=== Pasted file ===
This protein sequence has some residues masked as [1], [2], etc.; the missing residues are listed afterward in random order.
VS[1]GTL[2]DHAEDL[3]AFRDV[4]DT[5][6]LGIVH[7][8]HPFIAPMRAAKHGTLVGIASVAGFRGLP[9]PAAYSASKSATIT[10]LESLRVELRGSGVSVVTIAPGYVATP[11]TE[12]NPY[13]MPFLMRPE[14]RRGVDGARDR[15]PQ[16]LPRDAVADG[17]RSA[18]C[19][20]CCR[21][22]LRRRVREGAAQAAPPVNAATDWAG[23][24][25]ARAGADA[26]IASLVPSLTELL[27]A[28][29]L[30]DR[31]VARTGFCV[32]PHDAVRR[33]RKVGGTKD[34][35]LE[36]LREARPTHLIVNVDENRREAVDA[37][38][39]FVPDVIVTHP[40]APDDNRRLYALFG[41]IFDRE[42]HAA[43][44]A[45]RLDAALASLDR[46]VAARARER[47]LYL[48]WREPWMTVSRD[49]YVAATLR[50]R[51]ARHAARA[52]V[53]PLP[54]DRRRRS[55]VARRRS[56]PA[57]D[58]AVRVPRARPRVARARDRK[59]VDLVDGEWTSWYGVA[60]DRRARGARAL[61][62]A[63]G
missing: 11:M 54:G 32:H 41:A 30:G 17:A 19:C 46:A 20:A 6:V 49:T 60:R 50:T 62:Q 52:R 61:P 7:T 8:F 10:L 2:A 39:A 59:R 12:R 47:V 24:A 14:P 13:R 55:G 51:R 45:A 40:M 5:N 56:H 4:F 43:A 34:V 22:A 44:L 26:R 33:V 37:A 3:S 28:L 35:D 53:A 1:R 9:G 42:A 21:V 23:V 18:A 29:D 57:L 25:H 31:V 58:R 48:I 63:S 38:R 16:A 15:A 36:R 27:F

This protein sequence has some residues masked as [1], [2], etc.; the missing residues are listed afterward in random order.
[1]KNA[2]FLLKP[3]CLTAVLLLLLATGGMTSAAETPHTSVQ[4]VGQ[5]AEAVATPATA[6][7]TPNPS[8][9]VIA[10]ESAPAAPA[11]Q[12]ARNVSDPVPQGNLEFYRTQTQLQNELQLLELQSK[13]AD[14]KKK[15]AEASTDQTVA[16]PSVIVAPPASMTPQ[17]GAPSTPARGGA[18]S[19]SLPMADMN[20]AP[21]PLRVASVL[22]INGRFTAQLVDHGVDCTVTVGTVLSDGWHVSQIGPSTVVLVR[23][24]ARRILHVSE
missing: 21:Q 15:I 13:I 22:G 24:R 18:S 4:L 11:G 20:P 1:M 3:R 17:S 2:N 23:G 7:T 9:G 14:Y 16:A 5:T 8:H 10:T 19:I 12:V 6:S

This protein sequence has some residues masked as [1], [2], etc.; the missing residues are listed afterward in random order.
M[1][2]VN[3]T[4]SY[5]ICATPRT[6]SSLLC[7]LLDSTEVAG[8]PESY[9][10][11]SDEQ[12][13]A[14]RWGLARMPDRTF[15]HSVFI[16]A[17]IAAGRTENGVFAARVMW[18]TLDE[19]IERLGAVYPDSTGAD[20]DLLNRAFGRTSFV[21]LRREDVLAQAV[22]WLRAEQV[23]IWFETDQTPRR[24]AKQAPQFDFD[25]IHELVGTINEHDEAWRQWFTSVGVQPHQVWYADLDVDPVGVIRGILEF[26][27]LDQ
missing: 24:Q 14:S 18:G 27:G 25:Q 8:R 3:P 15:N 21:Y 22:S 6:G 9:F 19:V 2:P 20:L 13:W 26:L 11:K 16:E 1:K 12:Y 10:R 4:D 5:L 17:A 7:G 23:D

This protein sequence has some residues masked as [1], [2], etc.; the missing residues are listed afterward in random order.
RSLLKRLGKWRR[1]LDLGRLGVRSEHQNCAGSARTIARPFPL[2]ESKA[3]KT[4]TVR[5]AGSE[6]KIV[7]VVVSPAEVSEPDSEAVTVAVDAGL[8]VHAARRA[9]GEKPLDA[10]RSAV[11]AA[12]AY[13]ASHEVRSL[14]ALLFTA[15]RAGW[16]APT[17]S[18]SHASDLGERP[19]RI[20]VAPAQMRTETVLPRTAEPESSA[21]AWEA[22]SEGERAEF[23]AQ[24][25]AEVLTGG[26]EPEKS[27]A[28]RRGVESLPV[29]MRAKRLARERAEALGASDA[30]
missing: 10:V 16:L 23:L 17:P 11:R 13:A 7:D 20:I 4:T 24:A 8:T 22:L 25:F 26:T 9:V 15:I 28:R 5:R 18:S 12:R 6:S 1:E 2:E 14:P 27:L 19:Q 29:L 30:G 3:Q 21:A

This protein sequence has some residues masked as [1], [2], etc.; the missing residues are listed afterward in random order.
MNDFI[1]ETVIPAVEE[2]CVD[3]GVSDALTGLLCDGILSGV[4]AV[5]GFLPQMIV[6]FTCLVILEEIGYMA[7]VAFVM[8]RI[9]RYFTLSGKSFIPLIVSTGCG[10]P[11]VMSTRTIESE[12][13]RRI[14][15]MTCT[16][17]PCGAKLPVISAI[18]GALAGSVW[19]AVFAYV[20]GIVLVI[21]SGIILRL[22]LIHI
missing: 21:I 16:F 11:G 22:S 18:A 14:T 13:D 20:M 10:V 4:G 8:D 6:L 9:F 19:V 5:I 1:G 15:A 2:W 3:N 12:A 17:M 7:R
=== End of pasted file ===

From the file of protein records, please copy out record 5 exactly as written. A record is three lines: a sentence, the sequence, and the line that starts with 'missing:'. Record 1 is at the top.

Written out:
This protein sequence has some residues masked as [1], [2], etc.; the missing residues are listed afterward in random order.
MNDFI[1]ETVIPAVEE[2]CVD[3]GVSDALTGLLCDGILSGV[4]AV[5]GFLPQMIV[6]FTCLVILEEIGYMA[7]VAFVM[8]RI[9]RYFTLSGKSFIPLIVSTGCG[10]P[11]VMSTRTIESE[12][13]RRI[14][15]MTCT[16][17]PCGAKLPVISAI[18]GALAGSVW[19]AVFAYV[20]GIVLVI[21]SGIILRL[22]LIHI
missing: 21:I 16:F 11:G 22:S 18:A 14:T 13:D 20:M 10:V 4:G 8:D 6:L 9:F 19:V 5:I 1:G 15:A 2:W 3:N 12:A 17:M 7:R